Cockroaches love hot and humid environments, and the University of Georgia’s Hill residence hall provided just the spot this week.
Air conditioning units in the resident’s rooms stopped working early Tuesday morning, university spokesperson Stan Jackson said in an email to The Red & Black. Temperatures reached a high of 90 degrees later that afternoon.
Temporary air conditioning units were installed by 3 p.m. Wednesday. University Housing employees tried installing the units on Tuesday, but the building’s electrical system couldn’t handle the power demand, Jackson said.
Some residents noticed air conditioning problems before Tuesday. Cockroach complaints also surfaced in the dorm’s GroupMe on Aug. 28. Jackson said University Housing’s pest control contractor treated the exterior of Hill, Church and Boggs halls Monday.
“We recognize [the air conditioning outage] is an inconvenience for residents and apologize for any discomfort it may cause,” said Jackson, who serves as assistant to the vice president of student affairs.
The discomfort isn’t anything new for first-year chemistry major Samaa Khan, who hasn’t slept comfortably since she arrived on campus. She currently sleeps on her futon due to the cockroach issue. Khan said she has killed as many as 20 cockroaches per day.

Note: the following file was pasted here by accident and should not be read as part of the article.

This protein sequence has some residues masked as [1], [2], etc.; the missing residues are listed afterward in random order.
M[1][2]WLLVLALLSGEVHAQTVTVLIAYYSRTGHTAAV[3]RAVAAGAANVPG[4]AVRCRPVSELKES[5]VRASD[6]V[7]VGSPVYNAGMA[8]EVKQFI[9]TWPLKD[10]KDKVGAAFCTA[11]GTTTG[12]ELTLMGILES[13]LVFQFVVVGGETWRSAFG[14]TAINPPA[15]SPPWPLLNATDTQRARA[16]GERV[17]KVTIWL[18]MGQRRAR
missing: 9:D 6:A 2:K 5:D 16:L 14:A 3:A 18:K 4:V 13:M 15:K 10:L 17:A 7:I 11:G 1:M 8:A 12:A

“We pay thousands of dollars to live in a comfortable living environment,” Khan said. “We’re not given that. We have so many problems.”
During the outage, Khan liked to step into the slightly-cooler hallway every 10 minutes for a much-needed break from the heat. Other residents sat in the hallways to do their school work, Khan said.
“It’s been so hot and stuffy, you can’t even breathe,” said Khan, who lives on the third floor. “Everything in our room is melted. All the snacks, even our shampoos are very, very liquified.”
Some Hill residents stayed at a hotel on Tuesday night, Khan said. Khan’s floormate Lydia Choi, a first-year pharmaceutical sciences major, said she submitted multiple work requests but didn’t receive personal responses.
The students’ work requests, Jackson said, allowed the university to quickly respond to the heat and bug problems.
“As issues arise, we ask our residents to continue to input work requests to bring it to our attention,” he said. “We will be working closely with pest control and our housing building services team to keep Housing spaces free of pests.”
The malfunctioning air conditioners began with an “issue with the chiller in the building”, according to an email sent to residents Tuesday.
Leslie Oroyemi, a first-year student living on the second floor, said Hill residents had to avoid a large puddle of water in the dorm’s lobby around the same time as the air conditioning outage. She said her dorm has paled in comparison to the living experience at the newly renovated Russell and Brumby Halls. The high-rise dorms cost about $3,000 per semester, the same rate as Hill Hall, one of two all-female residence halls at UGA.
“If we’re paying the same as they are, we should be getting the same treatment as they are,” Oroyemi said. “It’s kind of nasty that all of this stuff is happening. I understand that they’re not going to be able to renovate every hall, every year. But they should at least do things to make it clean.”